So, now that I have declared my bias against this term and this survey, I will share my thoughts on the results, anyway. The answers suggest that people are all over the place about what characteristics they deem necessary to put others into "the mentally ill" bucket. The most consistent themes seem to be those of persistence and severity. The longer that one has a condition, and the more severely it affects one's life and relationships, the more likely one is placed in the bucket.

I was also surprised to see bipolar disorder scoring almost as highly as schizophrenia; same with mood stabilizers like lithium scoring right up there with antipsychotics.

  * * *

Since there were already some comments to my comment, I'll address some here.
Liz used to feel hopeless and hate herself when accepting the "borderline" label. She has since changed her perspective and feels better. Good for you.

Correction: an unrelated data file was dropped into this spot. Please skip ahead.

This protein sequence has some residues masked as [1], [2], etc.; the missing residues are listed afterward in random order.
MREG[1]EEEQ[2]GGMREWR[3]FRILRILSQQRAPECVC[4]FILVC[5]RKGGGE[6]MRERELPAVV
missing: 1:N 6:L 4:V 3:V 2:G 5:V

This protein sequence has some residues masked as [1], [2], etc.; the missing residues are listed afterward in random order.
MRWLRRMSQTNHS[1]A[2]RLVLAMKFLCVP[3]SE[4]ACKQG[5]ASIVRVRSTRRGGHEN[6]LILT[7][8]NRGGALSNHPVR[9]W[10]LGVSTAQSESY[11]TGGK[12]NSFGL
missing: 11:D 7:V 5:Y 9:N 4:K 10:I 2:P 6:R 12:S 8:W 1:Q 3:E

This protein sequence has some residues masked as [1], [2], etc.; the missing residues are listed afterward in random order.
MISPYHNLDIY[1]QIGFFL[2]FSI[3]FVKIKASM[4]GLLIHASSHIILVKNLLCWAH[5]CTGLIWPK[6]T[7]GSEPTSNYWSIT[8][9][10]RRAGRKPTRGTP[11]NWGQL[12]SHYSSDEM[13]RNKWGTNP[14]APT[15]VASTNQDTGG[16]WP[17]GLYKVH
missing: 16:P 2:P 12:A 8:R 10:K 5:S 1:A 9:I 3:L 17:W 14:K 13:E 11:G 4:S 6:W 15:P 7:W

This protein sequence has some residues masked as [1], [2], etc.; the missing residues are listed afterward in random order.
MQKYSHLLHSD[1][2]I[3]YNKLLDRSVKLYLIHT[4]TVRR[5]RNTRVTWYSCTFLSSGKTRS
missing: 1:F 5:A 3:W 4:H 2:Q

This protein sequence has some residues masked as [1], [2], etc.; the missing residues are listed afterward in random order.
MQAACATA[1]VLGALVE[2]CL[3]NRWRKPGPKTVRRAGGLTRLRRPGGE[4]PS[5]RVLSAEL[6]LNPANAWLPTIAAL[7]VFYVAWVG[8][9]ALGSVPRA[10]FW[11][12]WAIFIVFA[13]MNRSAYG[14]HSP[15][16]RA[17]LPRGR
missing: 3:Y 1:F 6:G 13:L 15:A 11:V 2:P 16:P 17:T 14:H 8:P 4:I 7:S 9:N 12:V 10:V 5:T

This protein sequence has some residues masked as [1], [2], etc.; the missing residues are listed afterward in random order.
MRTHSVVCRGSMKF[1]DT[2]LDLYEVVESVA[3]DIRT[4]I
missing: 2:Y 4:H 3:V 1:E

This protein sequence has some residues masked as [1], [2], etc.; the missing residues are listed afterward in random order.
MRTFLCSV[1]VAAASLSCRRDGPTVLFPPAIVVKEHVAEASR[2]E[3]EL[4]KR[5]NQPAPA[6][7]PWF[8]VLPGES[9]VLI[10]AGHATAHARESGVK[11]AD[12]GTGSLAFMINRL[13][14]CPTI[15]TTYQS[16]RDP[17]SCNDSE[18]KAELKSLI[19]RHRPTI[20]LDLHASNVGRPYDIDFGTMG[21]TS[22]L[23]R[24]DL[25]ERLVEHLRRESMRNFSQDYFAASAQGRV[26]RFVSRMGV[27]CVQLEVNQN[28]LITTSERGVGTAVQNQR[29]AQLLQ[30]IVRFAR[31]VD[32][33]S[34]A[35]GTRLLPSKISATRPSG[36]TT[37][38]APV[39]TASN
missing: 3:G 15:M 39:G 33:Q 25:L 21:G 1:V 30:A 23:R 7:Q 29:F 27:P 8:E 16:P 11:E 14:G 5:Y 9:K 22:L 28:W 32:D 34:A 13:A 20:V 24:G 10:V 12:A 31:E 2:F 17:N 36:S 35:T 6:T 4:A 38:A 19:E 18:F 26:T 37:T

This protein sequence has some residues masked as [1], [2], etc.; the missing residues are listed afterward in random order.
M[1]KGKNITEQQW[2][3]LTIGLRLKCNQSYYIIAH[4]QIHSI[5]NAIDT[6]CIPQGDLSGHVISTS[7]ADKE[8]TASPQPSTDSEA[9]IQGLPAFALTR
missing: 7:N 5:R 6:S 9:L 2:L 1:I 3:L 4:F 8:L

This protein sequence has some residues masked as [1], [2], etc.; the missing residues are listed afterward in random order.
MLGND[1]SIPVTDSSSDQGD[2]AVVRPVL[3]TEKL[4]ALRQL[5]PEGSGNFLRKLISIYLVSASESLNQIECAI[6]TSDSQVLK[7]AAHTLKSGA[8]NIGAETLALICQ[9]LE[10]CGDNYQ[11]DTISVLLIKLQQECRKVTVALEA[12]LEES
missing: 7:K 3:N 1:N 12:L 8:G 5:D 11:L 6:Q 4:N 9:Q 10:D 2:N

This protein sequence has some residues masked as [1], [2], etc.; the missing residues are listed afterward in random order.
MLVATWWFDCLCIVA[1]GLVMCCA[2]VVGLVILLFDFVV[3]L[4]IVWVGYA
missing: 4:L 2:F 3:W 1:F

Three people (Not me and two Anonymi) thought the survey responses didn't fit their answers; "pretty impossible to answer because so many of the questions required more information." While I agree, I have come to see that this forces people to address their assumptions. This is good for the stigma discussion.

Dr Reidbord was quicker to get this than I was, finding the results revealing that this term is used in a variable and nonspecific way, often used "when the speaker can't express himself, for either linguistic or political reasons, more precisely."

I thought the wisest quote was from Borderline, who said:
"It's easy to pigeon hole and hard not to sometimes." 
  * * *

I googled "mentally ill bucket" and found only ten links. The best is "There are no excuses" from K. Wolf-Madison, who wrote more eloquently along the same line as I do above. "The marginalizing of the mentally ill with those words continues to damage us all."


Joel Hassman, MD said...

Frankly, I don't like the limerick, as we all know what were the original lines, and to take a line from Freud, what was the possible slip there, Roy?

Labels are always a double edged sword, and in the end, the people who wear it and can handle it don't make it the sole defining moment for them. Look at me as example A, I am a psychiatrist, and some scorn me, some fear me, and some are appreciative of me.